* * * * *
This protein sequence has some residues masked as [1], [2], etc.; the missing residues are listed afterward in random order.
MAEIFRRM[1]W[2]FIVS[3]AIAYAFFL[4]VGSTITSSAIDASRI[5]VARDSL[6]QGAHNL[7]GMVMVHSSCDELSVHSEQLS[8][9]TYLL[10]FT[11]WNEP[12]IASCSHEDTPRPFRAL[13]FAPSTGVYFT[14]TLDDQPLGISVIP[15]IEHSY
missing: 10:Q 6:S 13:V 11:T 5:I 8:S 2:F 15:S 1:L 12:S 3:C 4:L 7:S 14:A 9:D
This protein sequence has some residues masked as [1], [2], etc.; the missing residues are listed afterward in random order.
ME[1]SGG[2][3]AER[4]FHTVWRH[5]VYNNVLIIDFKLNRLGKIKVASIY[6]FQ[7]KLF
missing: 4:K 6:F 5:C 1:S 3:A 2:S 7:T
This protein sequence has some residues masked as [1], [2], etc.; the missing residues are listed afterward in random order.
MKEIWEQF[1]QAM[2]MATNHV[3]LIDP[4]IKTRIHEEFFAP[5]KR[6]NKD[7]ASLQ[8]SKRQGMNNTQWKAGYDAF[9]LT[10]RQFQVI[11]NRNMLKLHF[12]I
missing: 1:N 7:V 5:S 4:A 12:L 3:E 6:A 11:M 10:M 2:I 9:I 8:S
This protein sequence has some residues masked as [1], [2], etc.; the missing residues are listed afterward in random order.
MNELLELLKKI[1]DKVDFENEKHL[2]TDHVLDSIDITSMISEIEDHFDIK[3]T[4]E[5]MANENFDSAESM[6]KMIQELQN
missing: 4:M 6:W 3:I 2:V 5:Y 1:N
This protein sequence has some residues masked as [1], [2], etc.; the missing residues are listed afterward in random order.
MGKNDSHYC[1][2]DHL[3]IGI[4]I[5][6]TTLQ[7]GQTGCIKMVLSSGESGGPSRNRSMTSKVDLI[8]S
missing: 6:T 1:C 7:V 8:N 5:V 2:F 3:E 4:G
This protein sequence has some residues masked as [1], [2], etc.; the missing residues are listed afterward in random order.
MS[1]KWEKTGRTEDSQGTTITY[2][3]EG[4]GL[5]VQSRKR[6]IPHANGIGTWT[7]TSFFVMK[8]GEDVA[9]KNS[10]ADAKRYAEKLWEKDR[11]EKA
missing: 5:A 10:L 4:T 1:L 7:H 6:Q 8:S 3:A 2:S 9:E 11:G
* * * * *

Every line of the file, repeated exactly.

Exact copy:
This protein sequence has some residues masked as [1], [2], etc.; the missing residues are listed afterward in random order.
MAEIFRRM[1]W[2]FIVS[3]AIAYAFFL[4]VGSTITSSAIDASRI[5]VARDSL[6]QGAHNL[7]GMVMVHSSCDELSVHSEQLS[8][9]TYLL[10]FT[11]WNEP[12]IASCSHEDTPRPFRAL[13]FAPSTGVYFT[14]TLDDQPLGISVIP[15]IEHSY
missing: 10:Q 6:S 13:V 11:T 5:I 8:S 2:F 15:S 1:L 12:S 3:C 4:L 7:S 14:A 9:D
This protein sequence has some residues masked as [1], [2], etc.; the missing residues are listed afterward in random order.
ME[1]SGG[2][3]AER[4]FHTVWRH[5]VYNNVLIIDFKLNRLGKIKVASIY[6]FQ[7]KLF
missing: 4:K 6:F 5:C 1:S 3:A 2:S 7:T
This protein sequence has some residues masked as [1], [2], etc.; the missing residues are listed afterward in random order.
MKEIWEQF[1]QAM[2]MATNHV[3]LIDP[4]IKTRIHEEFFAP[5]KR[6]NKD[7]ASLQ[8]SKRQGMNNTQWKAGYDAF[9]LT[10]RQFQVI[11]NRNMLKLHF[12]I
missing: 1:N 7:V 5:S 4:A 12:L 3:E 6:A 11:M 10:M 2:I 9:I 8:S
This protein sequence has some residues masked as [1], [2], etc.; the missing residues are listed afterward in random order.
MNELLELLKKI[1]DKVDFENEKHL[2]TDHVLDSIDITSMISEIEDHFDIK[3]T[4]E[5]MANENFDSAESM[6]KMIQELQN
missing: 4:M 6:W 3:I 2:V 5:Y 1:N
This protein sequence has some residues masked as [1], [2], etc.; the missing residues are listed afterward in random order.
MGKNDSHYC[1][2]DHL[3]IGI[4]I[5][6]TTLQ[7]GQTGCIKMVLSSGESGGPSRNRSMTSKVDLI[8]S
missing: 6:T 1:C 7:V 8:N 5:V 2:F 3:E 4:G
This protein sequence has some residues masked as [1], [2], etc.; the missing residues are listed afterward in random order.
MS[1]KWEKTGRTEDSQGTTITY[2][3]EG[4]GL[5]VQSRKR[6]IPHANGIGTWT[7]TSFFVMK[8]GEDVA[9]KNS[10]ADAKRYAEKLWEKDR[11]EKA
missing: 5:A 10:L 4:T 1:L 7:H 6:Q 8:S 3:A 2:S 9:E 11:G